While completely unnecessary, the 18-way electric sports seats that come standard on the Turbo S are optional on other models – for $2950 thank you. Unnecessary, sure, but damn they are comfortable on a long drive. Properly adjustable to get into just the right driving position as well.
Subtle exterior changes will notify the trainspotters that, no, you aren’t so 2020, but you are in fact very 2021. I never loved the Panamera stylistically when it was first released to the world, but it’s grown on me over time, and I get why it exists certainly. The revised styling, as it has aged, has only added to the striking presence it has on the road as well.
It’s perhaps highly unsurprising that the Panamera Turbo S – and GTS for that matter – is incredibly fast on the right stretch of road. Being a Porsche, you’d expect that. There is plenty that you might not expect, though. It has a deftness of ability at the limit that shows no hint of its size or weight. So composed is it through even tighter sections of road that there’s real encouragement to push on. Reference my earlier point about not finding the limits on public roads.
The fact that it is as fast as it is, then, leads me to the next point that might surprise you. Despite the way it behaves under duress when you make it work for a living, the Panamera is almost incongruously comfortable on poor road surfaces. Heading out of Adelaide into the hills, we get to sample the usual array of coarse chip, shoddy Aussie B-road fare. And yet, the Panamera is effortlessly unruffled.
The steering shows the same poise over these surfaces that it might on buttery-smooth hot mix, the chassis is seemingly unaffected, even by nastier mid-corner bumps, and you can proceed with comfort and insulation. Grand tourers need to be able to tour in grand style, funnily enough, and the Panamera is utterly capable of that feat.
While the second row is compromised a little in regard to head room for taller occupants, there’s no other visible compromise to the GT brief. The cabin is quiet and insulated unless you’re doing 100km/h or more for long sections on coarse-chip where some tyre noise comes in. On smooth surfaces, the cabin is calm.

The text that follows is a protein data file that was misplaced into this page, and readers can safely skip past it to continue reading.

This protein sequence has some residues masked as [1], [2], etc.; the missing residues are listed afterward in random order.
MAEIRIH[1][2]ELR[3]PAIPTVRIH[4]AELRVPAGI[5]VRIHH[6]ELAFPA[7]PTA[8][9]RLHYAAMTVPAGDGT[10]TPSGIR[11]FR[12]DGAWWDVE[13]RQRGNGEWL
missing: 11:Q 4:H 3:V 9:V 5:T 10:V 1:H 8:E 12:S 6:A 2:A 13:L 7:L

The key in any great car, let alone a GT specifically, is that the drive experience leaves you wanting more. The Panamera does that, and in truth the GTS is all the car you really need. We’ve said that repeatedly, that numbers and ego aside, the GTS is the sweet spot in any Porsche model range. It’s got everything you want, nothing you don’t want, and doesn’t feel like there’s anything lacking in any way. Plus, it’s fast.
The Turbo S is, of course, better. It’s faster and more ego-rewarding in that you can feel good about owning the best of the best in the range. Ridiculously fast, comfortable and beautifully equipped, it’s yet another special car from the master in Stuttgart.
Rejoice, too, in the fact that we may have reached ‘peak internal combustion’ in a Porsche sense – certainly as we have known it. It’s a phrase that gets bandied round the CarAdvice office quite regularly these days, and for good reason. My recent drive of the Taycan at the same track we drove the Panamera to shows that there is nothing to fear in a performance electric future.
There is, however, something truly great to savour about the very best conventional internal-combustion engines we can currently get our hands on. And outside of whichever 911 floats your boat, I’m not sure there’s a more accomplished all-round example of it than a 2021 Panamera Turbo S. Enjoy it while you can.